- Jun 2022
Local file Local file
* This is called “detachment gain,” as explained in The Detachment Gain: TheAdvantage of Thinking Out Loud by Daniel Reisberg, and refers to the“functional advantage to putting thoughts into externalized forms” such asspeaking or writing, leading to the “possibility of new discoveries that might nothave been obtained in any other fashion.” If you’ve ever had to write out aword to remember how it’s spelled, you’ve experienced this
Each word you write triggers mental cascades and internal associations, leading to further ideas, all of which can come tumbling out onto the page or screen.*
Did he pull this from Reisberg originally or from Annie Murphy Paul who he's quoted before?
This concept is an incredibly powerful one and definitely worthy of underlining in a book about thinking and note taking. It's rather sad that he hides the entire concept in the footnotes where the majority of the audience he's trying to reach will completely miss it.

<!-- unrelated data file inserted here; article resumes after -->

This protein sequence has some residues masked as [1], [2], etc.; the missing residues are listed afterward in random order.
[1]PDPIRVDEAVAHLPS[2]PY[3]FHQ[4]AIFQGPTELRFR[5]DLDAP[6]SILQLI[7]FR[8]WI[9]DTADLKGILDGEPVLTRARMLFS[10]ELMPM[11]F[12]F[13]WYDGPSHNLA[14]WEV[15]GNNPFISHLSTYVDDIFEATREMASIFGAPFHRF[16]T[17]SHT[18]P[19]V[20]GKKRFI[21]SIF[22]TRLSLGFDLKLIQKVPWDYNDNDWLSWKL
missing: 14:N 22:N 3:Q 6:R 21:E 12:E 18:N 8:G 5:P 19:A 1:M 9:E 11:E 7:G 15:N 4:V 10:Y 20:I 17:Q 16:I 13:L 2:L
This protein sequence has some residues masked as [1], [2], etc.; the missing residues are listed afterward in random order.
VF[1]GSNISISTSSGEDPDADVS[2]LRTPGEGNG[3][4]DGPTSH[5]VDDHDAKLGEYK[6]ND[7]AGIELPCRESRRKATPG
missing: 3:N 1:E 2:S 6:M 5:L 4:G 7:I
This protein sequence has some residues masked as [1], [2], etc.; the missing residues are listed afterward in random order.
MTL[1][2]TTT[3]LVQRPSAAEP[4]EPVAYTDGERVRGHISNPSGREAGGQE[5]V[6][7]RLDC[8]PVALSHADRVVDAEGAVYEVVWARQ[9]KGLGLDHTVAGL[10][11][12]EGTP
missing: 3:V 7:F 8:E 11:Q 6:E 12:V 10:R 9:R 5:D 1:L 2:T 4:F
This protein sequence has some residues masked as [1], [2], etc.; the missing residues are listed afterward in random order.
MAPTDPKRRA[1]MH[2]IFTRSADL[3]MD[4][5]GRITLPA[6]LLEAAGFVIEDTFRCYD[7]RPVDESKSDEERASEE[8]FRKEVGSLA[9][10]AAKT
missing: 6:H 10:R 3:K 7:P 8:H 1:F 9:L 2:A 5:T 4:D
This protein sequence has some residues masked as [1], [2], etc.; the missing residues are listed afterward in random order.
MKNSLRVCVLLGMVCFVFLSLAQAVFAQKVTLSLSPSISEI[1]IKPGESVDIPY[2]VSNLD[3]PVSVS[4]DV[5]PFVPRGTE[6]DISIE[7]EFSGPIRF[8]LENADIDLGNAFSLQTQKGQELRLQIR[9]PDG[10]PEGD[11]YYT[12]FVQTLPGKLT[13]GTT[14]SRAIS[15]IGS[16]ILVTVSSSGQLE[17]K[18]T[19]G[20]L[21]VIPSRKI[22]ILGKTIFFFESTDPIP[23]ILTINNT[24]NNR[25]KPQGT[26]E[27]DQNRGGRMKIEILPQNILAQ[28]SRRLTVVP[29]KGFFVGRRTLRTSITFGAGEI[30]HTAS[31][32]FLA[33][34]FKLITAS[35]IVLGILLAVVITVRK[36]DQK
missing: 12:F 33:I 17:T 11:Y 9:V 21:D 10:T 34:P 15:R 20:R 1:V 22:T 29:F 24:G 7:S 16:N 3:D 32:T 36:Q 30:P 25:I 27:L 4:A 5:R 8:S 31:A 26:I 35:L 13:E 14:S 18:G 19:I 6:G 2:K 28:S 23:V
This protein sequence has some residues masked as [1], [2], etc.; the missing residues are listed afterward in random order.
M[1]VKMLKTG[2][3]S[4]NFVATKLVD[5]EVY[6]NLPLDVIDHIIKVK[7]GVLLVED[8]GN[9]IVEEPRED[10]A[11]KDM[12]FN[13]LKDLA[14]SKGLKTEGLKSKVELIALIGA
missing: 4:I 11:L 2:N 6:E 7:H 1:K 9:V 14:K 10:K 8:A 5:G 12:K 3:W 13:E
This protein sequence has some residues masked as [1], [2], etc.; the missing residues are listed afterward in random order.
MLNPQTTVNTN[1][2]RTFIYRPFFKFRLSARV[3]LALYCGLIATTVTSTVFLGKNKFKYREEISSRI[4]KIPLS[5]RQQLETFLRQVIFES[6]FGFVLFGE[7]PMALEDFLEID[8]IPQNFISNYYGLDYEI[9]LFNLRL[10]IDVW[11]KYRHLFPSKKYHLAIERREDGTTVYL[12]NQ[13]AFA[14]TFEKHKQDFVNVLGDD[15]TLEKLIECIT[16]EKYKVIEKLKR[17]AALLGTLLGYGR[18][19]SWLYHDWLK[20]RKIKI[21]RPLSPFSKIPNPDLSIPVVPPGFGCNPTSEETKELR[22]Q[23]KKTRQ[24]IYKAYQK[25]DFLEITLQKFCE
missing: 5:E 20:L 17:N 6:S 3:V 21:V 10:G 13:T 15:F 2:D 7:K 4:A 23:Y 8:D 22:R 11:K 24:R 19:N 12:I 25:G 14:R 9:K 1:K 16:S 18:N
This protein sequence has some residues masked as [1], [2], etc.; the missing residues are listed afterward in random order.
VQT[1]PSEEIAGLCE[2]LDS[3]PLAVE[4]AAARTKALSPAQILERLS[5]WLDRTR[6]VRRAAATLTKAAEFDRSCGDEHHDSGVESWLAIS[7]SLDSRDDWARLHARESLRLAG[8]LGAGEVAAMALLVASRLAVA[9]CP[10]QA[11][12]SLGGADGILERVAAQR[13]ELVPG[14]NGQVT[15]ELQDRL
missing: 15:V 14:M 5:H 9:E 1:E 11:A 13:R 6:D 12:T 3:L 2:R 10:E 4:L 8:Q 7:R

tie this into Feynman technique and generation effect
- Sep 2021
As the title of a research paper that the Vallée-Tourangeaus wrote with Lisa G. Guthrie puts it, “Moves in the World Are Faster Than Moves in the Head.”
Perhaps this is some of the value behind the ability to resort index cards within a zettelkasten over the prior staticness of the commonplace tradition? The ideas aren't anchored to the page, but can be moved around, rearranged.
Moving mental contents out of our heads and onto the space of a sketch pad or whiteboard allows us to inspect it with our senses, a cognitive bonus that the psychologist Daniel Reisberg calls “the detachment gain.”
Moving ideas from our heads into the real world, whether written or potentially using other modalities, can provide a detachment gain, by which we're able to extend those ideas by drawing, sketching, or otherwise using them.
How might we use the idea of detachment gain to better effect in our pedagogy? I've heard anecdotal evidence of the benefit of modality shifts in many spaces including creating sketchnotes.
While some sketchnotes don't make sense to those who weren't present for the original talk, perhaps they're incredibly useful methods for those who are doing the modality shifts from hearing/seeing into writing/drawing.